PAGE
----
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US Tour players get wired

Other than their clubs, the most important piece of equipment golfers take on tour these days may be a computer aimed at making life easier for these independent contractors.

John Cook uses it to commit to tournaments. Phil Mickelson spends time on aeroplanes checking out the best restaurants in the city where he is going. Lanny Wadkins has an idea whether to expect rain or shine before he even arrives at an event.

And all of the nearly 200 players connected through "PGA Tour Links" no longer need a meeting with commissioner Tim Finchem to air their complaints, just the push of a button on their IBM ThinkPad.

"That's one of the more interesting things in this system," commissioner Tim Finchem said. "I'm not sure I agree with that, but we are getting good volume."

PGA Tour Links grew out of the tour's 10-year extension with IBM as one of its corporate sponsors. IBM has been in charge of the elaborate scoring system since 1993, and Finchem was interested in taking technology to the players.

"We started to focus on the question how we might use new technologies to impact not just the business lives of our players, but also the ability to communicate effectively with our membership and our players," Finchem said.

Two years of research was followed by about six months of testing with a core group of 20 players representing a wide range of computer expertise, from Generation X to Generation Smith-Corona.

In January, the tour and IBM began rolling out the program by giving a Thinkpad to every exempt player on tour. Finchem wants the Senior Tour players to be linked by next year.

"One of the things we are proudest of is we are the first major sport that has been able to Internet-connect to all of our players," Finchem said.

Perhaps no other sport needs that as much as the PGA Tour.

Finchem prefers to call his players independent contractors, which they are. They keep their own schedules, play when and where they want (provided they qualify for the stronger events), sign their own deals and pay their own way.

The only mandatory "team meeting" all year is at The Players Championship. No one gets fined for showing up late, or not showing up at all.

"We don't always have the players in one place," Finchem said. ``This opens up a whole range of new communication benefits."

Tour officials say 90 percent of the players are logging on to the "Links" for about an hour a day.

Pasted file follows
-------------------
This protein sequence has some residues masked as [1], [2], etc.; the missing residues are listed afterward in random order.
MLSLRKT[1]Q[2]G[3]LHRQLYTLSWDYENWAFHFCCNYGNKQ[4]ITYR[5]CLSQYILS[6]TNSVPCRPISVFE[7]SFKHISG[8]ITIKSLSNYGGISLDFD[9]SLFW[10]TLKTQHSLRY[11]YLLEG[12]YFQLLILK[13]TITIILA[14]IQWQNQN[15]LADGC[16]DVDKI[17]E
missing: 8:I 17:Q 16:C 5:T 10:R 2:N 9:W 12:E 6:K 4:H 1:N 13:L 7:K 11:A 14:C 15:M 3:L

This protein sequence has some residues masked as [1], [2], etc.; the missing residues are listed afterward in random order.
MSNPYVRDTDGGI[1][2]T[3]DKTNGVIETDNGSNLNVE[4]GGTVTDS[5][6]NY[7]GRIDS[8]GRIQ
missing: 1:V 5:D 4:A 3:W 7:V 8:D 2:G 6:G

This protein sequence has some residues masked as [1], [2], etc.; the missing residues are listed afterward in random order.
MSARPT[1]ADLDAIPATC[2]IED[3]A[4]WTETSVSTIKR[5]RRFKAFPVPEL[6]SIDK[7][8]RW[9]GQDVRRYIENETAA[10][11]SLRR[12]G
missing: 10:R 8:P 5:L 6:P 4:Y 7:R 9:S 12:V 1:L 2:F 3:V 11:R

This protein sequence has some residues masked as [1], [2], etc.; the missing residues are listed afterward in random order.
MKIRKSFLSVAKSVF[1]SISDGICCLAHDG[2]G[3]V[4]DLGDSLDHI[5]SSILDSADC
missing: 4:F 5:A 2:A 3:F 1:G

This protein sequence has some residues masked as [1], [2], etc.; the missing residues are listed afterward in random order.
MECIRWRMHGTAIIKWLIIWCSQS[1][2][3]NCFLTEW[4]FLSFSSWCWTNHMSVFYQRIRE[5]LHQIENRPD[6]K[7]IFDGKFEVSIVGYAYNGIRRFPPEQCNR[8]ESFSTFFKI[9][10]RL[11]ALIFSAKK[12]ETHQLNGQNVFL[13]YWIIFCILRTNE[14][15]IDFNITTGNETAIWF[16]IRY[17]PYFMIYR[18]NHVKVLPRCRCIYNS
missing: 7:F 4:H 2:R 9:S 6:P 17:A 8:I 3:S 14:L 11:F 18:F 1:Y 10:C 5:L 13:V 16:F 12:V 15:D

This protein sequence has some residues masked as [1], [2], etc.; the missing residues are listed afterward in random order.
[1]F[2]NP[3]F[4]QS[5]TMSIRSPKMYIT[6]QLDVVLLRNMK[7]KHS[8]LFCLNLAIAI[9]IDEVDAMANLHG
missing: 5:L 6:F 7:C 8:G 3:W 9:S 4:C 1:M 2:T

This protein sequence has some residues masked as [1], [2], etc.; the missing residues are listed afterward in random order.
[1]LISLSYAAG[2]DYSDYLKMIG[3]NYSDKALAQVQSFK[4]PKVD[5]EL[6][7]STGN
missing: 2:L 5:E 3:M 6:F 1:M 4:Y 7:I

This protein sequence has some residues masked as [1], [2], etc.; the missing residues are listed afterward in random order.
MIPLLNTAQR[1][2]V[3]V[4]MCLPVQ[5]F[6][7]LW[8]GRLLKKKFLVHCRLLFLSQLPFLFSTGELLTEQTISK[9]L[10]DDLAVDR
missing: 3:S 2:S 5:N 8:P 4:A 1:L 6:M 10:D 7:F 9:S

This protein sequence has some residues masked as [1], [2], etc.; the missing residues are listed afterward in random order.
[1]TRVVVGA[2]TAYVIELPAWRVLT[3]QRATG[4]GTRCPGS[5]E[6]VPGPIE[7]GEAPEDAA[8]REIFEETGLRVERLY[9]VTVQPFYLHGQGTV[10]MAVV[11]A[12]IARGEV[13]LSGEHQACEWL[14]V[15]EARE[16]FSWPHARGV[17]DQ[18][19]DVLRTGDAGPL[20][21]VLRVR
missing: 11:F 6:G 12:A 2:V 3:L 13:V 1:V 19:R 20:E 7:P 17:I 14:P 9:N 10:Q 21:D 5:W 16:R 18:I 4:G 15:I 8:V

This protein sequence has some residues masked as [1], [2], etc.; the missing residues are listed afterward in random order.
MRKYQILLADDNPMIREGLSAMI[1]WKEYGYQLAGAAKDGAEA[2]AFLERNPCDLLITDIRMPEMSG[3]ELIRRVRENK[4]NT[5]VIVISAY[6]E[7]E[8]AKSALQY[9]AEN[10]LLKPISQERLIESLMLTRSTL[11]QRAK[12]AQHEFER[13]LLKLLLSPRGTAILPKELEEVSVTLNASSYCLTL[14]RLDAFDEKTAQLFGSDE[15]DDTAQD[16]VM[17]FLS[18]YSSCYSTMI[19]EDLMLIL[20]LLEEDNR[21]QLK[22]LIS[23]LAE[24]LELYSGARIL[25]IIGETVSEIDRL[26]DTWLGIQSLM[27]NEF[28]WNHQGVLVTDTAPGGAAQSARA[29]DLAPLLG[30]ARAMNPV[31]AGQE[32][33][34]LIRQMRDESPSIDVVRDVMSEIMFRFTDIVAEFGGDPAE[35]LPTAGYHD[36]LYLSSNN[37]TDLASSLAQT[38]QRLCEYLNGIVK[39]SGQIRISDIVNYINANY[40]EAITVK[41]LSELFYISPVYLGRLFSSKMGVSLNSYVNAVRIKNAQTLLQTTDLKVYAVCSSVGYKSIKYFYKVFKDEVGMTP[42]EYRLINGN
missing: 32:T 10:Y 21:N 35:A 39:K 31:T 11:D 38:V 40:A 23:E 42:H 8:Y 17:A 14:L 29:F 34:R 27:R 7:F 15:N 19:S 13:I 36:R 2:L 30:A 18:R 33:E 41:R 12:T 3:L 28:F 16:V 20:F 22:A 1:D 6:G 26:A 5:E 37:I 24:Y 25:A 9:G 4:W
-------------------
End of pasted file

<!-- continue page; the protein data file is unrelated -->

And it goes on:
"I knew very little about computers before this program," Billy Andrade said. "I think it's fantastic. Now, after finishing a round, instead of turning on the TV, I go online and read my hometown paper (The Providence Journal)."

Finchem says about 30 percent of the players are entering tournaments through Tour Links instead of by phone, but the potential applications are limitless.

Players can check their stock performances or check their ranking for greens in regulation. They can check their position on the money list or the world ranking, sign up for day care or for a courtesy car.

From Finchem's standpoint, perhaps the most valuable aspect is communications.

Long before the ThinkPads arrived, the tour distributed a "green sheet" each week that informed players of such things as changes in the course setup, purse distribution in pro-ams and where the next players' meeting would take place.

Now, that information is available as soon as a player logs on to Tour Links.

Eventually, Finchem says he will be able to poll players on any number of issues -- such as whether the Stadium Course on the TPC at Sawgrass was too difficult or the voting for player of the year.

Cook was one of those players with limited computer knowledge. His only experience was in college, when he used program cards and tried to get through the stack "without blowing the computer up."

"I thought that I would get it and then it would just kind of go away like a lot of other stuff I get," he said of Tour Links. "But it really started to intrigue me."

Cook keeps tabs on his stocks and his statistics, and he rarely gets through a day without checking the Ohio State Web site.

"The only problems we can see is for guys that have early tee times," Cook said. "You get on after dinner and by the time you know it, it's midnight and you've got to be up at 5 a.m. That's the only drawback."

Particularly helpful for Cook is the fact he is one of four player-directors on the board.

"I don't want to be out trying to win a golf tournament and talking about issues," he said. "Hopefully, they have my e-mail address and they can write to me right away."

 

TRW